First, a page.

In other words, the content of the article introduced is for Firefox 88 or earlier.

  3. The free app Paparazzi works well:

    One advantage of Paparazzi: you can determine the boundaries of your image. So you can get, say, a full-page ad from an old magazine in Google Books without getting the entire magazine.

  4. ScottB says:

    Yeah, Firefox 95 has no dots, and the other tip above is only a cut/copy/paste button and does nothing in this regard.

  5. Craig says:

    I’m using the latest version of Firefox but those 3 dots you refer to are not there. Just the icon for Reader and the Favorites icon. So can’t use the option you refer to.

    • Marc says:

      In latest Firefox for Mac (version 95.0) just Right-Click somewhere on a webpage and then choose “Take Screenshot” from the menu…

  6. Daniel says:

    Why not use the built-in function macs have always had? Keyboard shortcuts, screenshots can already do that with a single click. you can even change the desired output format. (png, jpg, etc.).

    I have no idea WHY anyone thinks the feature isn’t available anymore, because it IS!!!???!!!

    Screenshot and recording options are at the bottom of the list. and Whole screen is the very first choice. and Capture window is the second

    • Paul says:

      The typical screenshot tools work to capture what is currently on screen.

      If you want to take a full webpage screenshot, including what is not on screen but is still part of the same web page, you have to use an approach like what is discussed here.

    • no way says:

      Command shift 4 brings up crasshairs, drag across what you want a screenshot of. Done.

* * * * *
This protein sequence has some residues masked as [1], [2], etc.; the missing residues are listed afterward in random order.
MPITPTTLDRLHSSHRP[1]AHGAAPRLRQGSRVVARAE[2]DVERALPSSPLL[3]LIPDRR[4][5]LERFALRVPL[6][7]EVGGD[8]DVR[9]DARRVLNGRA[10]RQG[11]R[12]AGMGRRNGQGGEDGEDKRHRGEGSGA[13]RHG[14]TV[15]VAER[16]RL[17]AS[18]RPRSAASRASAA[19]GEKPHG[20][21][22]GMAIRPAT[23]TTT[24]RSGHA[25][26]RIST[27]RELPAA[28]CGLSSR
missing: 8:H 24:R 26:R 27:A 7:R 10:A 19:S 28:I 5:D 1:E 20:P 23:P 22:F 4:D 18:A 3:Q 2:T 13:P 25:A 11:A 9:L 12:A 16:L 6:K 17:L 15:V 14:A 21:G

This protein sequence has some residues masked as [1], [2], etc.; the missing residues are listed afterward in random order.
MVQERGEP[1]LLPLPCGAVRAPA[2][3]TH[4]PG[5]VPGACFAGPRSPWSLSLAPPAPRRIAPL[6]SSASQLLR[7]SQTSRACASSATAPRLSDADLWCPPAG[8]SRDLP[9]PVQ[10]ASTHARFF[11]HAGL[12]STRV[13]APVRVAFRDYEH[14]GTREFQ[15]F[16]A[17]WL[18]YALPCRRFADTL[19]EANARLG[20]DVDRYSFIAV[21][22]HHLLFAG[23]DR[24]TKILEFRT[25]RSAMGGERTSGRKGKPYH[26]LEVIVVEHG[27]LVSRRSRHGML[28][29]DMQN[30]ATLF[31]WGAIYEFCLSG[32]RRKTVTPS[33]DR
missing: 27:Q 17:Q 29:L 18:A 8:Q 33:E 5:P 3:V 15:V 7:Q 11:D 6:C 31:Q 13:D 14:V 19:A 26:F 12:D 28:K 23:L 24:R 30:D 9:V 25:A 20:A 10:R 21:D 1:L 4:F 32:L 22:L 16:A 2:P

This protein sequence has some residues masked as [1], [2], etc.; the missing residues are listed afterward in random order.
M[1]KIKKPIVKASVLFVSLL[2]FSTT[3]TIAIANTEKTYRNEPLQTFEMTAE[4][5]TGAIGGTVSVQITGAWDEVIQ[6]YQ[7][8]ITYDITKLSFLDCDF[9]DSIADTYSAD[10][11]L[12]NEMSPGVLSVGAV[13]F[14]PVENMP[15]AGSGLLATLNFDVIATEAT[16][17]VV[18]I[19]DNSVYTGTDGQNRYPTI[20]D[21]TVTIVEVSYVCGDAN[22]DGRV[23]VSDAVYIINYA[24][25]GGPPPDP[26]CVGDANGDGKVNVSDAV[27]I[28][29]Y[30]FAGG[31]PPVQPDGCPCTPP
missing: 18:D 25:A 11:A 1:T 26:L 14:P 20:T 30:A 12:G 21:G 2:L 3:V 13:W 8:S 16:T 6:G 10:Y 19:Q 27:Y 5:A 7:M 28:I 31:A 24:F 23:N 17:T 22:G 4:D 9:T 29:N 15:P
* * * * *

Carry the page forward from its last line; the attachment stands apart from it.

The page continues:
Command shift 3 takes a full screen shot. Done.

      They show up on your desktop.

      Someone needs to educate these newbies at OSX Daily on basic MacOS functionality.

      • Dan says:

        Command shift 3 or 4 only take screenshots of VISIBLE areas. Don’t call out “newbies” when you yourself can’t even read the thread.

  7. Martinus says:

    Thank you for the Firefox solution for webpage screenshots!
    You mentioned there’s a way to do it using as well, and I’d love a description of that. I think I’d prefer Terminal as it’s Safari and Terminal I use most and those are built in tools.

  8. Jim says:

    It’s totally easy in Safari. Just go to File > Export as PDF… and save the entire thing as a PDF wherever you like.

    • Serge says:


      And with this method, you can also capture the screen in reader mode and get a clean page with no ads.

    • Rocky says:

      Thanks Jim! I’m running Safari 15.4 and your solution works. I didn’t expect the pdf to capture the info that was ‘off screen’ but it does work.

  9. Frank Rezny says:

    Safari does have “Export as PDF” from the “File” menu.

    This perhaps doesn’t provide a png screenshot but I would consider a PDF every bit as easy to use or share without having to install another browser.

    • ToobaDood says:

      As usual, there are several ways on a Mac to do the same thing. Export as PDF works fine.